Wednesday, April 12, 2017

"Star Trek" Review: "Is There in Truth No Beauty?" (October 18, 1968)

"Is There in Truth No Beauty?" 
Writer: Jean Lisette Aroeste
Director: Ralph Senensky
Producer: Fred Freiberger

This episode is always tough for me to judge, because it's got some excellent sci-fi concepts and some really nice character exploration, but the execution stumbles and falls due to writing that doesn't trust the audience to figure things out for themselves.

The premise is there is an alien race called the Medusans, who are extremely civilized, culturally advanced, intellectually gifted, etc and who take to problems of navigation like a fish to water. Unfortunately their race is a non-corporeal shapeless mass of light who's form is so alien to human comprehension the sight of them drives people mad, HP Lovecraft style.

The Medusan ambassador is brought aboard the Enterprise accompanied by a telepath, Dr Miranda Jones -- played by Diana Muldaur in a rare example of a returning guest star in a different role. It kinda irks me that the series just decides to say "Oh yeah, human telepaths are a thing" out of the blue, but I guess the second pilot established ESP was legit, so that's fine I suppose. It at least established that she had to study with the Vulcans to learn to control her abilities. Anyway, she's supposed to communicate the ambassador's wishes to the humans around -- turns out she can interact with him fine because she's blind, which is played like a big reveal way down the episode's runtime (she can "see" with the aid of a sensor net she wears as part of her ensembles).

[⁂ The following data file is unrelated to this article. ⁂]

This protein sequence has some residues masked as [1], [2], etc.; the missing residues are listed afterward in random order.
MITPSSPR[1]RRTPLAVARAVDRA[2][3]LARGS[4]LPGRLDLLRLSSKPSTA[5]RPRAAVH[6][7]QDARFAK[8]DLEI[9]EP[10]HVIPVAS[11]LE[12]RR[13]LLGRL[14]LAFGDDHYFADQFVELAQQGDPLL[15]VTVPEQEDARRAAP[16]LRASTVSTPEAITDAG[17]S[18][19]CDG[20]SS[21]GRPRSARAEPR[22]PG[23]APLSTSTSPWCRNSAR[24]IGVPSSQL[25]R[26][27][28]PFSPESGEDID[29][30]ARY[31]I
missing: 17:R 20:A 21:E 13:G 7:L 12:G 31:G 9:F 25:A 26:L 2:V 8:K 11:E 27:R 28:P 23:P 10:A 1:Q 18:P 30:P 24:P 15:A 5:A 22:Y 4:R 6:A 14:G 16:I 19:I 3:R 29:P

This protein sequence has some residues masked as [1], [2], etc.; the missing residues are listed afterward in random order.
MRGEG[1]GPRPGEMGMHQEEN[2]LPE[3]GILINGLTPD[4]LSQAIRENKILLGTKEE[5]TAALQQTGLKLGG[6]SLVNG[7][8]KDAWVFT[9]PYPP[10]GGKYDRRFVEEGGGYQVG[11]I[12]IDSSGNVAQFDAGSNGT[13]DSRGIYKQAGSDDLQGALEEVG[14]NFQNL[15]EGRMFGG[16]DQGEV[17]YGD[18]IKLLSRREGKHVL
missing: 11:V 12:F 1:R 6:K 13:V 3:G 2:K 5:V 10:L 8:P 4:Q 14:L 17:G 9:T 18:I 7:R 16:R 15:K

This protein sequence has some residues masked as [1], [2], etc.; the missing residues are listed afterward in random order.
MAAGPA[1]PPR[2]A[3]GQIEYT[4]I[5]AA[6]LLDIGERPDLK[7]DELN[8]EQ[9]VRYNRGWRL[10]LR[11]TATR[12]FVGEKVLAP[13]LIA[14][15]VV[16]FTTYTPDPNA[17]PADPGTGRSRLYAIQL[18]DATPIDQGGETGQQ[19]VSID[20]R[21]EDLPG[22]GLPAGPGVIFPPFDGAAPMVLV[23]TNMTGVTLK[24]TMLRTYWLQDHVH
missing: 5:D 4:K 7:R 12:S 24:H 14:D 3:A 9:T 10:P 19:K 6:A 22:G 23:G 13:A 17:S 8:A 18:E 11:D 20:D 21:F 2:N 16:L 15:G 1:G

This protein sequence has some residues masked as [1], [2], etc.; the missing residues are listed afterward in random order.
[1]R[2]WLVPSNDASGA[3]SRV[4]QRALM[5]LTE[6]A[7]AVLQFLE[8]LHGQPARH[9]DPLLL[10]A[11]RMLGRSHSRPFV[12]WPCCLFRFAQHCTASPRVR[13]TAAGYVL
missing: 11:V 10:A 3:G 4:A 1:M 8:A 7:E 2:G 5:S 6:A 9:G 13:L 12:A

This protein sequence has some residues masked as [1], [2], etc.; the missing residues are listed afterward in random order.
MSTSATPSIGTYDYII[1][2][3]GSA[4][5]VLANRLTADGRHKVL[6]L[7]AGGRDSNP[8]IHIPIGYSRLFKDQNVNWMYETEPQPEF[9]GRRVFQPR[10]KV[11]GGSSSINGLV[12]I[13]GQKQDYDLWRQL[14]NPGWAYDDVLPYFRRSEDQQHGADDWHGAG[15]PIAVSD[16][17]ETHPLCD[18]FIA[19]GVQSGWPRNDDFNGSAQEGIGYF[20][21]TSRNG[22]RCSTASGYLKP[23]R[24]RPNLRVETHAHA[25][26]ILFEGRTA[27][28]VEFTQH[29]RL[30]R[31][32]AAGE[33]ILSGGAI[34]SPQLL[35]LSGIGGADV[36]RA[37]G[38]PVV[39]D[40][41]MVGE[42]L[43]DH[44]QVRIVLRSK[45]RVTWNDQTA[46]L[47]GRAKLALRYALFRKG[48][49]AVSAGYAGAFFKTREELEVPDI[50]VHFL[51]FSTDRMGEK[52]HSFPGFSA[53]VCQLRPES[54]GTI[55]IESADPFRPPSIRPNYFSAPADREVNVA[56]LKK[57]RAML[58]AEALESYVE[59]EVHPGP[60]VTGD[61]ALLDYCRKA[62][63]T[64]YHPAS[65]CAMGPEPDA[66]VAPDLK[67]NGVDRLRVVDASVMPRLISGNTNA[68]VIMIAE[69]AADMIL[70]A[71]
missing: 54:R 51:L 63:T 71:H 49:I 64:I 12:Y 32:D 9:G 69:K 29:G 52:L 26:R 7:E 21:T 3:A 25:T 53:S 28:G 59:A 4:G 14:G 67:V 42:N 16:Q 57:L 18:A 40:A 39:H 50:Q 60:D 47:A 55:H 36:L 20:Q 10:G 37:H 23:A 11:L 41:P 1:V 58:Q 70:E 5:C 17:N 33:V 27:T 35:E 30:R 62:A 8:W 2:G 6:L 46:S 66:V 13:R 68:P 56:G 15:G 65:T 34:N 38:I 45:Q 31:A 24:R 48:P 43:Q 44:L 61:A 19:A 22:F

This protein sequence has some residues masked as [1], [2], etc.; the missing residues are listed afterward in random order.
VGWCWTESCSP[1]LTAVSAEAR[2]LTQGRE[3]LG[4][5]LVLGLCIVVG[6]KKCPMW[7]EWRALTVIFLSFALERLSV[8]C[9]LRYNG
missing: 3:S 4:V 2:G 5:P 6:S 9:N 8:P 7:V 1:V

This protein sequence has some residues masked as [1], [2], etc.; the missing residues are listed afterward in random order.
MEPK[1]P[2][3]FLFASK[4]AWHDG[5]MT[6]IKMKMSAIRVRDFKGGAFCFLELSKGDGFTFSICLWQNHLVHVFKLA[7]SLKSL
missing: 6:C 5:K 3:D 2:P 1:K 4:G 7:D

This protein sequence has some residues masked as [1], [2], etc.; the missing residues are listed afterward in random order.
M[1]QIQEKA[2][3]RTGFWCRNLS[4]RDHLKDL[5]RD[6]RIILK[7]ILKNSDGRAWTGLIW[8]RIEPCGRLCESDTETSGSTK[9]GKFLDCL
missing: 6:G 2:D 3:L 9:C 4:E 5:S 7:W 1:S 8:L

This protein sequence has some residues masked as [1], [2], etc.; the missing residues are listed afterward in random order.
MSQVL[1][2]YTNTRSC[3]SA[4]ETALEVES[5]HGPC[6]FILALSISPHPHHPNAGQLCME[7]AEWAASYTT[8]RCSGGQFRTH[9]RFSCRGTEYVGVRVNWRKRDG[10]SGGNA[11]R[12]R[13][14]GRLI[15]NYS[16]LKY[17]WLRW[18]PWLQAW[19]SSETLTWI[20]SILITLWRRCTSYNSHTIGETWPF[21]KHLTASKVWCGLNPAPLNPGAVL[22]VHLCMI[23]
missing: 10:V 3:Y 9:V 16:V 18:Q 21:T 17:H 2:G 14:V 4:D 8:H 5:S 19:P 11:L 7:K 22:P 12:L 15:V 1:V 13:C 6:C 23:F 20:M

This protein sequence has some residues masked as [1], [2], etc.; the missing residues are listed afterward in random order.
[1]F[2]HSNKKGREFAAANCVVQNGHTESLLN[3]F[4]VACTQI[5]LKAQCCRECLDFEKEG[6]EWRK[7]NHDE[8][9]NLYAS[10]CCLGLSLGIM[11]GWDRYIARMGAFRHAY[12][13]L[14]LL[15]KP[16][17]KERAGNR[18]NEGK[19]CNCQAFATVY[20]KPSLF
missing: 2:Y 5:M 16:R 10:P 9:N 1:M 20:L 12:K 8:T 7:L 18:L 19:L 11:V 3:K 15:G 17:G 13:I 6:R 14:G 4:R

Most of the episode is given over to a few things - one is that all the men on the ship keep remarking on how beautiful Miranda is and trying to make it with her (except Spock of course). The other is that Spock can potentially meld with the ambassador due to his mental abilities but Miranda is fiercely jealous. Basically, y'know, the super "ugly" ambassador is a real chill dude, but the super "beautiful" telepath is all jealous and bitter and full of hate. Do you get the theme? Get it?

Things get out of hand, and the climax of the episode is the Medusan ambassador entering Spock's body so as to interact with the crew to save the ship when it's lost in space due to a spell of madness having fallen on a character who saw the ambassador's true form.

The character study of Miranda Jones is very well rendered, an excellent portrayal of jealousy and bitterness and self-loathing. But the continual use of the words "beauty" and "ugly" to describe the various characters not only as rendering the episode's theme extremely obvious (why isn't this episode called "Eye of the Beholder"?), but also makes the Enterprise characters seem very crude. The Medusans are ugly? They're incomprehensible to the human psyche and madness inducing, but I don't know if that really qualifies as "ugly". Generally you need some kind of standard of beauty to compare to, don't you? The fact that the crew also find it, like, hard to believe that Miranda is kind of an awful person just because they're so attracted to her? I get that the message is all about like, surface level appearance versus inner character, but making the lead characters super shallow is a kind of shitty way to go about that. Seeing them all trip over themselves trying to get with Miranda isn't much fun.

The episode's pacing is occasionally sluggish, but it's balanced by the fact that this is a very creative episode in terms of its cinematic style. The relatively lightweight script is ably reinforced by inventive visual techniques, including the light patterns created for the Medusans, the fish-eye lens POV shots to indicate the induced madness, and various other novel experimentations from the usual Star Trek shooting style. 

Ultimately, though, this can't save the episode, which often has a meandering feeling, creating different character dilemmas to pad out its running time, because its central idea doesn't have enough depth in it to sustain the entire hour. A bit ironic in an episode about being shallow.

Rating: 2 out of 4

Next Voyage:

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